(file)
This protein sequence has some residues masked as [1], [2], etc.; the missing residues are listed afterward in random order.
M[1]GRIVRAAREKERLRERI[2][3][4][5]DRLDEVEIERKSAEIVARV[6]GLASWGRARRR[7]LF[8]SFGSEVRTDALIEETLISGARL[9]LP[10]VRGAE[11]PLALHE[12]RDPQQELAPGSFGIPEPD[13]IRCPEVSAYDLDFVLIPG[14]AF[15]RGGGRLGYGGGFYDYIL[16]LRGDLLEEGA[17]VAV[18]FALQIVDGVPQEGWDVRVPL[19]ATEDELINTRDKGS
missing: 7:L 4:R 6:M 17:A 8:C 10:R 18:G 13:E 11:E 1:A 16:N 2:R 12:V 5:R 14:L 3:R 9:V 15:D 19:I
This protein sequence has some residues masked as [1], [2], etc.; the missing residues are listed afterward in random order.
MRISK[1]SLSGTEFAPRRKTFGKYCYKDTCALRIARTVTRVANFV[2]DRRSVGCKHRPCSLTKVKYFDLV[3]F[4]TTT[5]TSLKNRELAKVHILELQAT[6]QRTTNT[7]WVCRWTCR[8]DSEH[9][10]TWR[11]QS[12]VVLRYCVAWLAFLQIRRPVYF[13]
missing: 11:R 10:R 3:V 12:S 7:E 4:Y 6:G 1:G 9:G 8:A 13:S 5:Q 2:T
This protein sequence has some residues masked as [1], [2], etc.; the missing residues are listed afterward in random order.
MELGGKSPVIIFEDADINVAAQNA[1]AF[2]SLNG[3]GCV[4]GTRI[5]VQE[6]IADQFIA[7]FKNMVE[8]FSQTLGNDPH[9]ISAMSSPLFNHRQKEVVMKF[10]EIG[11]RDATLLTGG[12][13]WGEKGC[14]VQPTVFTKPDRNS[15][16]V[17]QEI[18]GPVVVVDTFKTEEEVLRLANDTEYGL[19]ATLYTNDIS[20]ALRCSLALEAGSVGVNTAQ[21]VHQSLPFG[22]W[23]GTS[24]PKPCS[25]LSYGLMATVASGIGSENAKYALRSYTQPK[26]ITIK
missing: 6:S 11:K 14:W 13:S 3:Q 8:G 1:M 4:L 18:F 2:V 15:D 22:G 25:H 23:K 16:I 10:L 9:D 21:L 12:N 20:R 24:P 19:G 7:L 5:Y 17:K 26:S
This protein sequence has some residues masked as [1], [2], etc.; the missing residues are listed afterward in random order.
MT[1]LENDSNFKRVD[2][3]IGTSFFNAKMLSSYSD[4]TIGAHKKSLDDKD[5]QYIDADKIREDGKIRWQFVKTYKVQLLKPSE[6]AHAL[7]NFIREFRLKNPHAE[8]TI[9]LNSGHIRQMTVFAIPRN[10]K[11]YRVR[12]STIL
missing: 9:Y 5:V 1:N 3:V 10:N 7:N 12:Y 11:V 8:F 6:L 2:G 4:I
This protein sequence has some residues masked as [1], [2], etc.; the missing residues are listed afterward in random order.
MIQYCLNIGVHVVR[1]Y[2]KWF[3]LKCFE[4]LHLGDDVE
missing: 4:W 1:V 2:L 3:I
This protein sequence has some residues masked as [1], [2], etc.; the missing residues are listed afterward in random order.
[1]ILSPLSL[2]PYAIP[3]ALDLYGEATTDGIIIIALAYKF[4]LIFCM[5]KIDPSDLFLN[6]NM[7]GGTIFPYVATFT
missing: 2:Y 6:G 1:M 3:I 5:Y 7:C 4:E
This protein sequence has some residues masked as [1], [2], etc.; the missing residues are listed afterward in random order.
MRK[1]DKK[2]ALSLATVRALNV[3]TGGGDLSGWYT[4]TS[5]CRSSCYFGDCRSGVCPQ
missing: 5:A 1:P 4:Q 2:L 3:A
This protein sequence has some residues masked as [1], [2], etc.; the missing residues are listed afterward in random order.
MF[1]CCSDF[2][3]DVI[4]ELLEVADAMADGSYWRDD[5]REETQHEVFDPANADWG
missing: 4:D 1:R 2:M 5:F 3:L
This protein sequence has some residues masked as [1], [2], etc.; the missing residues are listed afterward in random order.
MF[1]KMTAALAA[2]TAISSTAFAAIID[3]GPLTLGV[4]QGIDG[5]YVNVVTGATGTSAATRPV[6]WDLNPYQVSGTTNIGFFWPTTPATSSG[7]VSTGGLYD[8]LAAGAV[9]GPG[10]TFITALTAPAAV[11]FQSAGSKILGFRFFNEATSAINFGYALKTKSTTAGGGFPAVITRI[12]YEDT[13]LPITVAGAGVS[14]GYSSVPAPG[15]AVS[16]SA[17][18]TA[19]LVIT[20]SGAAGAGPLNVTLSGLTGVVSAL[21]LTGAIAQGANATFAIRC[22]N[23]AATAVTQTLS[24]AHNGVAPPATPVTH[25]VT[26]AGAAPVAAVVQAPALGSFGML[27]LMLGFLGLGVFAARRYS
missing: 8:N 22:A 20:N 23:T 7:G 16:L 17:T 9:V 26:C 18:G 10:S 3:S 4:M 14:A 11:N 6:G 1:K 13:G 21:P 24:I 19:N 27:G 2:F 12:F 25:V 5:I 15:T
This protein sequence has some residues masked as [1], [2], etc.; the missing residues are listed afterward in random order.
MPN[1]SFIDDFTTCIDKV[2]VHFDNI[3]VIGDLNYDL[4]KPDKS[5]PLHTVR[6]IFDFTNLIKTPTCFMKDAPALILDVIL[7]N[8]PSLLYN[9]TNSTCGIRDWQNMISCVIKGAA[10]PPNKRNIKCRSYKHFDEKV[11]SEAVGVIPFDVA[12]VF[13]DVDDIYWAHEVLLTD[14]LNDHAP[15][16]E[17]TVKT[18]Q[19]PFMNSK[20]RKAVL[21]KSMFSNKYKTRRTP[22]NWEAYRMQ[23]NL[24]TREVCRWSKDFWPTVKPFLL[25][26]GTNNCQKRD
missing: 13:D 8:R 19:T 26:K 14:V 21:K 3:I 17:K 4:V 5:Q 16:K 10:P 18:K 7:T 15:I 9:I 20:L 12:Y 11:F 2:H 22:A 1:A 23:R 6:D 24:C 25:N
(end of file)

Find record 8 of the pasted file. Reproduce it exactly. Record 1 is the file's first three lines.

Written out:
This protein sequence has some residues masked as [1], [2], etc.; the missing residues are listed afterward in random order.
MF[1]CCSDF[2][3]DVI[4]ELLEVADAMADGSYWRDD[5]REETQHEVFDPANADWG
missing: 4:D 1:R 2:M 5:F 3:L